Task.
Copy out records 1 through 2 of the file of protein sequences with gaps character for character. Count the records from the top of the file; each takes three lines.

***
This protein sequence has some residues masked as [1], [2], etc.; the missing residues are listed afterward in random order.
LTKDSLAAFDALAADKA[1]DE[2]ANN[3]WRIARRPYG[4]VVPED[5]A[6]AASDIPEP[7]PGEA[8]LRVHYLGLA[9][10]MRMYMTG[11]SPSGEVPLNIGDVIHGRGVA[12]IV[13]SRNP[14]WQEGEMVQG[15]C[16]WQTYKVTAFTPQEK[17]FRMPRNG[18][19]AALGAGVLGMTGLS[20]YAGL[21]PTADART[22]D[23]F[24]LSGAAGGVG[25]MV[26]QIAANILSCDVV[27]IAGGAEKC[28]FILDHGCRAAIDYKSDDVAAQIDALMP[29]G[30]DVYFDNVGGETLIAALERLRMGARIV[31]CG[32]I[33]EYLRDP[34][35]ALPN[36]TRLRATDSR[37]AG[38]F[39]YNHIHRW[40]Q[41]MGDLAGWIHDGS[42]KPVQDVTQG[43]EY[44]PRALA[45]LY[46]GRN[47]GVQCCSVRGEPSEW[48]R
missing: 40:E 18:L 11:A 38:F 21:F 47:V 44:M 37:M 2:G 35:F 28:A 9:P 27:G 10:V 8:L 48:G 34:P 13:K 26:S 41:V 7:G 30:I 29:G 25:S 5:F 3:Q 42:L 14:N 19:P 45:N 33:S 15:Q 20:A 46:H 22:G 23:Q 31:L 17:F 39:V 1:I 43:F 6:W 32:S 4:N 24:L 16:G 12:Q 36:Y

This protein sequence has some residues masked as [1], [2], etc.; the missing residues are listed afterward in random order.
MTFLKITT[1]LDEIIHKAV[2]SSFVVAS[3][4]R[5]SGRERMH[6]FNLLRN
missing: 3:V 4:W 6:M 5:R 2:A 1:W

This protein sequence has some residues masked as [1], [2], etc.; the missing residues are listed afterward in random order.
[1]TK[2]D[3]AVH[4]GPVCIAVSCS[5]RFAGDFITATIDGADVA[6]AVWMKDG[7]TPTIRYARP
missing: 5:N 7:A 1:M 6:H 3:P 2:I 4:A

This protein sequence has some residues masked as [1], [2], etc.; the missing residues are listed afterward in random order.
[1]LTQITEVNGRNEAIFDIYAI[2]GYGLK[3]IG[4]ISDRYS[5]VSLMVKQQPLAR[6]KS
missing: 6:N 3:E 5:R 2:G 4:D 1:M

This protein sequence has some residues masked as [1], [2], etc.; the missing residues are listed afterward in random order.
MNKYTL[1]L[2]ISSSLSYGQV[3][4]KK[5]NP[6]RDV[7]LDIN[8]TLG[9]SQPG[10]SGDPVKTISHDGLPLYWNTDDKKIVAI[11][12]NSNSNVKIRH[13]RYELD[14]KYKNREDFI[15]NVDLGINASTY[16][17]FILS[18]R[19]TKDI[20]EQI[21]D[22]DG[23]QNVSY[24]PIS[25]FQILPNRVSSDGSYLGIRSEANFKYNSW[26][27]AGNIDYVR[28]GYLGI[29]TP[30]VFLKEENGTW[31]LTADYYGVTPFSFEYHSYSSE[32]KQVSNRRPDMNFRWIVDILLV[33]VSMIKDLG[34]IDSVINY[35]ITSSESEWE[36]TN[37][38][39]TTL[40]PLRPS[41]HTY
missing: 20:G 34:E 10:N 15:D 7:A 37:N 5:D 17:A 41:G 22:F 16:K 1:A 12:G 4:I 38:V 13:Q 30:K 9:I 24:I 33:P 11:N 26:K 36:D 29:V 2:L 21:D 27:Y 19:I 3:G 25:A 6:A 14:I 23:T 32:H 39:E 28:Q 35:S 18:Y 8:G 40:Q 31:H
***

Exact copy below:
This protein sequence has some residues masked as [1], [2], etc.; the missing residues are listed afterward in random order.
LTKDSLAAFDALAADKA[1]DE[2]ANN[3]WRIARRPYG[4]VVPED[5]A[6]AASDIPEP[7]PGEA[8]LRVHYLGLA[9][10]MRMYMTG[11]SPSGEVPLNIGDVIHGRGVA[12]IV[13]SRNP[14]WQEGEMVQG[15]C[16]WQTYKVTAFTPQEK[17]FRMPRNG[18][19]AALGAGVLGMTGLS[20]YAGL[21]PTADART[22]D[23]F[24]LSGAAGGVG[25]MV[26]QIAANILSCDVV[27]IAGGAEKC[28]FILDHGCRAAIDYKSDDVAAQIDALMP[29]G[30]DVYFDNVGGETLIAALERLRMGARIV[31]CG[32]I[33]EYLRDP[34][35]ALPN[36]TRLRATDSR[37]AG[38]F[39]YNHIHRW[40]Q[41]MGDLAGWIHDGS[42]KPVQDVTQG[43]EY[44]PRALA[45]LY[46]GRN[47]GVQCCSVRGEPSEW[48]R
missing: 40:E 18:L 11:A 38:F 21:F 47:V 44:M 37:M 2:G 35:F 28:A 9:P 27:G 10:V 8:L 48:G 34:P 13:K 26:S 41:V 7:G 30:I 29:G 25:S 5:F 3:Q 42:L 14:N 19:P 45:N 33:S 15:Q 20:A 46:H 22:G 23:Q 31:L 17:F 39:V 1:I 43:F 6:W 32:S 4:N 24:L 16:G 12:Q 36:Y

This protein sequence has some residues masked as [1], [2], etc.; the missing residues are listed afterward in random order.
MTFLKITT[1]LDEIIHKAV[2]SSFVVAS[3][4]R[5]SGRERMH[6]FNLLRN
missing: 3:V 4:W 6:M 5:R 2:A 1:W